As the global popularity of mixed martial arts continues to grow year after year, new superstars who can transcend the sport are sure to take the mantle from those who have set the modern drawing precedent. Up-and-coming fighters such as Khamzat Chimaev, Paddy Pimblett, and Sean O’Malley are certainly worthy candidates for fighters with a chance to break through the glass ceiling. Better yet, none of these fighters have tasted UFC gold yet, signifying plenty of room for growth should any of these fighters get their hands on the UFC belt.
As promising a future as the fighters of tomorrow have in store for themselves, MMA is still the home to at least five marquee prizefighters who know their worth and can maximize their talent and magnetism.
Here are the top five prizefighters in MMA, ranked by their popularity.
Even though he is currently out of commission tending to the broken leg he suffered in his summer 2021 fight with Dustin Poirier, Conor McGregor is still the top most popular prizefighter in the sport today. His return fight is sure to do at least one million pay-per-view buys, and the list of fighters that meet this criterion is one person long. Even though the visual of McGregor holding up both the UFC lightweight and featherweight championships at Madison Square Garden in 2014 feels like a distant memory, he is still the sports’ top draw with no equals.
Recently, UFC President Dana White revealed to ESPN’s Brett Okamoto that McGregor is expected to return to the Octagon next year, with former lightweight title challenger Michael Chandler serving as the likely opponent. Given how outcome-proof McGregor is, a fight with Chandler could be a shoo-in to top the 2023 pay-per-view buys list provided it happens.
Nate Diaz’s time in the UFC may be up for now, but the Stockton, Calif.-native’s status as the sport’s second-biggest draw is etched in stone and evident in the bevy of options in front of him. Diaz fought out his contract at UFC 279, which was scheduled to be headlined by a five-round main event between Diaz and Khamzat Chimaev. Constant shake-ups to the card may have plausibly altered the numbers, but Diaz’s UFC swan song against Tony Ferguson still crossed the 500,000 plateau. Diaz is also notable for his fights with Conor McGregor and received a considerable rub from fighting – and beating – the former two-division champion at UFC 196.
Now free to do whatever he pleases, the 37-year-old can take his career in various directions. Bellator could be a viable option for Diaz, as the company’s ties to Showtime could be of interest should he decide to throw his hat into the boxing ring (as has been teased). The UFC can always come back with a big offer to keep Diaz. A third fight with McGregor will surely do the kind of business that would get the Stockton native’s attention in contract talks. However, Jake Paul has also gotten the attention of Diaz as of late, and given Diaz’s desire to take some boxing matches, a fight with the younger Paul brother seems plausible for 2023.
Perhaps the most unlikely name to appear on a list like this dating back five years ago, Jorge Masvidal was, for a long time, just another name on the cards. The Miami native came to the UFC after the dissolution of Strikeforce in 2012 and has since gone on to grace the Octagon on 21 different occasions. However, his 2019 bout with Ben Askren on International Fight Week brought a different level of attention. His emphatic flying knee knockout of Askren set the stage for Masvidal to become a bonafide prizefighting draw into the pandemic era.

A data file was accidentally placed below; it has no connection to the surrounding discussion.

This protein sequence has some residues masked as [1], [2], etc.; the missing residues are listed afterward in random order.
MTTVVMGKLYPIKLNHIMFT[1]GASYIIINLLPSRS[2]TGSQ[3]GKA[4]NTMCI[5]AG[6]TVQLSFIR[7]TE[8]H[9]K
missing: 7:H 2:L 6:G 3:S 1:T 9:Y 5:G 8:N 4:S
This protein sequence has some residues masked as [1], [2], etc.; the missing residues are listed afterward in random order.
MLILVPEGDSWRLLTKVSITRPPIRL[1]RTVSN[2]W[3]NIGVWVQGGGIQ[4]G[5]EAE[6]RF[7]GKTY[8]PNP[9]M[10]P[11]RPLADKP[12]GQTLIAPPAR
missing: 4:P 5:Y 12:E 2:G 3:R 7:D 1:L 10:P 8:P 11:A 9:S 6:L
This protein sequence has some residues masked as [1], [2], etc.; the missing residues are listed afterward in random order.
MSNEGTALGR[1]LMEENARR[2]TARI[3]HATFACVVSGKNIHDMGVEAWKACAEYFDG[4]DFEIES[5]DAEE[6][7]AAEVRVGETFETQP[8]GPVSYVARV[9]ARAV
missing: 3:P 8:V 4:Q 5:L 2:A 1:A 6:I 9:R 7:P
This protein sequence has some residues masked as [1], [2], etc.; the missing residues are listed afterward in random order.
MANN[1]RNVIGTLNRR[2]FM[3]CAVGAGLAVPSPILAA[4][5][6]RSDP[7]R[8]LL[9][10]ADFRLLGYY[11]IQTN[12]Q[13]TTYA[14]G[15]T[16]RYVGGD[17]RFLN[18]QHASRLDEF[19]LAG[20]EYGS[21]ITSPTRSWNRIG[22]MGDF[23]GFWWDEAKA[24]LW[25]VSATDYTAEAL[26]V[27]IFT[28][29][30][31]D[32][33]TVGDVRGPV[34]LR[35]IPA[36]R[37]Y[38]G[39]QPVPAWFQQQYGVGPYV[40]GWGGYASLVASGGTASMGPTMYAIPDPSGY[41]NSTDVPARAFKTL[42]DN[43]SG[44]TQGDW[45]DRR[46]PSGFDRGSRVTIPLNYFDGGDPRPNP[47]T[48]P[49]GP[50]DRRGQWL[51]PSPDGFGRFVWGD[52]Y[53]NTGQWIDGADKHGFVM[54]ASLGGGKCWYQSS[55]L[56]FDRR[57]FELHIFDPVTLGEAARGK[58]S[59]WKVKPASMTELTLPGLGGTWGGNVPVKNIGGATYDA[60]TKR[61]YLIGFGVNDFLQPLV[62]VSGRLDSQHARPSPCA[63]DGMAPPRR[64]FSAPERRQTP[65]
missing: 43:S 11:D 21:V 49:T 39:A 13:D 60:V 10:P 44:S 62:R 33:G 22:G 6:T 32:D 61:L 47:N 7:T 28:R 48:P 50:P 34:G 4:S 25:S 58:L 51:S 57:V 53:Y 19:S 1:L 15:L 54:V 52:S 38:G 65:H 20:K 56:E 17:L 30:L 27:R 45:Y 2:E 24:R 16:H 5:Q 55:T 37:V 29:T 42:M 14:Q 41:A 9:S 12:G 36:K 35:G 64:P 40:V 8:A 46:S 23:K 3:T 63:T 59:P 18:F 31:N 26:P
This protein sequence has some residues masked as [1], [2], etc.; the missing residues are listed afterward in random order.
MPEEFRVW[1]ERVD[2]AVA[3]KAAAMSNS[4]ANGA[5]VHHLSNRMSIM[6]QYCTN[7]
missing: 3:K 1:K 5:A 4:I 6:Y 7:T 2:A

Since the Askren knockout, Masvidal has become nothing less than a pay-per-view main event mainstay, and his numbers are in line with some of the best to ever do it. His fight with Kamaru Usman on Fight Island sold 1.2 million pay-per-views, and the subsequent rematch sold 700,000. His fight with Colby Covington at UFC 272 did considerably less, but Masvidal remains a name on the tip of everyone’s tongue as far as money fights are concerned.
It is said that absence makes the heart grow fonder, but regardless of how people personally feel about Jon Jones, the former UFC light heavyweight champion will reassume his place as one of the sport’s top draws when he makes his likely return in 2023. While Jones has never sold a million pay-per-views, he came close on one occasion and has been one of the company’s most consistent producers in the last decade.
Jones’ fight with Daniel Cormier at UFC 213 pulled 860,000 buys, and his fight with Rashad Evans did approximately 700,000 buys. "Bones" has also averaged more than 500,000 during his pay-per-view headlining career. Given his elongated absence from the sport, there is reason to believe a fight with Francis Ngannou could be in the ballpark of his fights with Cormier and Evans. Jones’ long-anticipated heavyweight debut is sure to add intrigue to what might be the biggest heavyweight title fight in company history, reported DailyStoke, a sports and betting journal.
Nick Diaz might be retired from the sport of MMA. If he is not, however, he still stands out as a huge name and draw. Even though he looked far from his best self against Robbie Lawler at UFC 266, Diaz still managed to deliver a performance on par with what made him one of the UFC’s biggest prizefighters of all time in the first place. With the right opponents, Diaz’s history on pay-per-view suggests he could still pop a big number for the industry leader.
Diaz’s fight with Georges St-Pierre at UFC 158 came within 50,000 buys shy of topping the one million mark, and some sources even speculate it may have topped a million. Regardless, Diaz is in rarified air among the sport’s greatest drawing fighters. It is for this reason that past welterweight champions such as Kamaru Usman and Tyron Woodley have called Diaz out for a title fight despite Diaz’s last fight before UFC 266 having taken place in January 2015.
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